Technology, strategy and innovation
When I agreed to write a periodic column for the folks here at the Beacon, it was something that comes pretty naturally to me. I’ve always had a number of opinions and have been rarely shy about sharing them. The trickiest part of this whole process for me is the introduction, which is what this piece actually is. I guess there are a lot of ways I could do this, but, at the recommendation of my new editor, let’s just break this down and be methodical about it.
The column’s focus
So let’s start with what I will be writing about. We are going to focus on technology and innovation, along with related strategies and the impacts of technology on us as consumers, their impact on the economy, business, our society and just where it might go next. We’ll try, where possible, to work in relevant local angles and issues, but we’ll also focus on the broader sweeping national stories.
The intent will be to not only look forward at what might happen, but why the companies or markets involved are behaving as they are. What’s important and what drives often are the best indicators of where things are going.
Secondly, why am “I” writing this column. What do I bring to the table that’s unique and different? From a professional perspective, I have been a professional technologist who has been fortunate enough to have held a number of senior positions and to have been involved in a number of different areas of technology, hopefully all of which will combine to make this an interesting and enjoyable read. I’ve been at this long enough that I can separate my experience into decades – scary when you think about it.
After spending the first half of the ’90s building commercial enterprise software products, I was fortunate enough to get involved with this “Internet Thing” back in 1995 – so, I’ve been involved in this realm as long as anybody out there. Most recently I was executive vice president and chief technology officer for Disney at a corporate level, heading its Connected and Advanced Technologies Group. This meant I was responsible for the core internet technologies that reached their consumers in the web, mobile and gaming arenas for all of their brands including Disney, ABC, ABC News and ESPN.
Prior to joining Disney, I was the CTO for a music-centric technology startup that launched many of the players that tried to compete with Apple and Steve Jobs, ironically enough before inheriting “Uncle Steve” as a board member and the largest shareholder in the “House of the Mouse.” Working with this small, agile player we launched services for AOL, Yahoo, MTV, Samsung and a myriad of other players including helping Microsoft launch Zune.
In 1999, I moved to Seattle, where I would spend the next 12 years as the senior vice president and CTO responsible for creating the online platform for Getty Images. Built from almost 40 acquisitions, it was one of the largest B2B Ecommerce players on the Web at the start of the last decade. In between there and Disney, I also spent a brief period as the CTO for one of the largest online retailers.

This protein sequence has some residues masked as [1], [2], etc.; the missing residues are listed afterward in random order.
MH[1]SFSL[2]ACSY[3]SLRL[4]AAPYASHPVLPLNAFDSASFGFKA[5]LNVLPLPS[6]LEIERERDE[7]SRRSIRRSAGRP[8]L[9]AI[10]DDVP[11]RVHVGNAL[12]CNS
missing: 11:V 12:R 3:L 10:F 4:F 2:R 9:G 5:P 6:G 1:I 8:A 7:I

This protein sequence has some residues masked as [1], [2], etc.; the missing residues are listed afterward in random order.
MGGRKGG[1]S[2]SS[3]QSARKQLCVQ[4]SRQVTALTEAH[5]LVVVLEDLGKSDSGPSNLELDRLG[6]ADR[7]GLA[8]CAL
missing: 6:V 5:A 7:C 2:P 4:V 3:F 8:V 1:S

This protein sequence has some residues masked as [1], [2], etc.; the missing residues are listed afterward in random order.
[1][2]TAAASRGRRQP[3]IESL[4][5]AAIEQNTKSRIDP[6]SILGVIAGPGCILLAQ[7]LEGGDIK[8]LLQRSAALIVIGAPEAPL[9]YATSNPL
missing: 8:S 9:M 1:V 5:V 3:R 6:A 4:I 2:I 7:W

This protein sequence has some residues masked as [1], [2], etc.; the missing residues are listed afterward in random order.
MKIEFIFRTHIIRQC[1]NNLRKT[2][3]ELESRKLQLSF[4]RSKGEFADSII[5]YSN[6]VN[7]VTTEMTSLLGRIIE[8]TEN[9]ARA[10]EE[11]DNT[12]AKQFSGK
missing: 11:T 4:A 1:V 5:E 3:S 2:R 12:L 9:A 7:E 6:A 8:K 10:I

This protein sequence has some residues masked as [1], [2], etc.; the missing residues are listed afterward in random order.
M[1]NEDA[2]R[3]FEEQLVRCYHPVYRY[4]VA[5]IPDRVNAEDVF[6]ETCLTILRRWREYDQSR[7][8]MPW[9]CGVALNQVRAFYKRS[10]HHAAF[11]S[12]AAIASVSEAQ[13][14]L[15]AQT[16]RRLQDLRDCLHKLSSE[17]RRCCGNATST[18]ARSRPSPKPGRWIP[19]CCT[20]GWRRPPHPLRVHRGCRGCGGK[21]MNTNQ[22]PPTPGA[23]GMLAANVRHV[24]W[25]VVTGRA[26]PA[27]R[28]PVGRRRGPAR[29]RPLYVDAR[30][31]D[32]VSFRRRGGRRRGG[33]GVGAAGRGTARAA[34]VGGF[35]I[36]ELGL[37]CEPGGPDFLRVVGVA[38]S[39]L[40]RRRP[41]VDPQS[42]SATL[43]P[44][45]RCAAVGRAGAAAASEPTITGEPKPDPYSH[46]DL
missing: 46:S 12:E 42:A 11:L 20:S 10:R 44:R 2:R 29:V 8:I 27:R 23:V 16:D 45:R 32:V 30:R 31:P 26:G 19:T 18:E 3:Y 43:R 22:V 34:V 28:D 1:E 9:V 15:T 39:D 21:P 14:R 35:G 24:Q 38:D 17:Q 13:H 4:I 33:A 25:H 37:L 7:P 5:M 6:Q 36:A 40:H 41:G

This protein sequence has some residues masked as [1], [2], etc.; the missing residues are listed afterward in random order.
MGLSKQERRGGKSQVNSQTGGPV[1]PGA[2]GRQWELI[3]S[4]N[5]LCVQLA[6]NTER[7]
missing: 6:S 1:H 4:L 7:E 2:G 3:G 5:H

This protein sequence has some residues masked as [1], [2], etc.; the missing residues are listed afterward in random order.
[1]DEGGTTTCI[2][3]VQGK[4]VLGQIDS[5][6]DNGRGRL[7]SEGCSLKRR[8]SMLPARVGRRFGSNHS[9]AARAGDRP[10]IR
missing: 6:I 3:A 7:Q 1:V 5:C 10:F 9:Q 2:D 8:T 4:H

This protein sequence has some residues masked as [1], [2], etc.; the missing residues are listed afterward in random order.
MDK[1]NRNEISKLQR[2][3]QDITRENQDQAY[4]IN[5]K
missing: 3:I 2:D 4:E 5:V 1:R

After spending the last 12 years in the rainy Pacific Northwest, my wife and I moved back to the St. Louis area, where I was born and raised. She’s also from the region, so for us this is home.
By being back and getting reacquainted with the local technology scene, hopefully I can meld a bit of what I’ve learned out on the tech-savvy West Coast with what’s going on here. And I have been surprised more than a bit with all the activity happening here.
We have all of the makings for a vibrant tech scene of our own. We have new emerging funding mechanisms through sources like Capital Innovators and the recently launched Cultivation Capital Fund. There are also well established independent groups such as the Arch Angels and Fin Serve Tech Angels. These are baseline, table stakes for technology growth. We are admittedly still a bit short, but we have a very good start.
A number of interesting companies are beginning to emerge. We have potentially strong players in the data center and hosting space with Xiolink and Contegix. Hexagrid is an interesting play in the cloud space. Gremln has a very competitive offering in the corporate social network management space. Appistry, with which I have personally done a fair amount of work, was recently named one of the 20 coolest cloud storage and data center companies by Computer Reseller News. Lockerdome is doing a solid job in establishing a sports centric social network.
Potential technology renaissance
All in, this has the early makings of a Technology Renaissance for our community. There is still a long way to go and many turns in the road. That’s all a given, but in the end, with the advances in baseline technologies and the evolution of cloud services, it’s never been cheaper to start an information technology-centric company. We have the pieces, some funding, entrepreneurs and a very strong set of local colleges and universities with budding entrepreneurship programs.
It’s with all this in mind that I am looking forward to reaching out to you in this venue on a regular basis. It’s always a great time to build the future. To paraphrase and build upon the words of the late President Ronald Reagan: If not now, when? If not us, who? If not here, where?
Follow @budalbers on Twitter.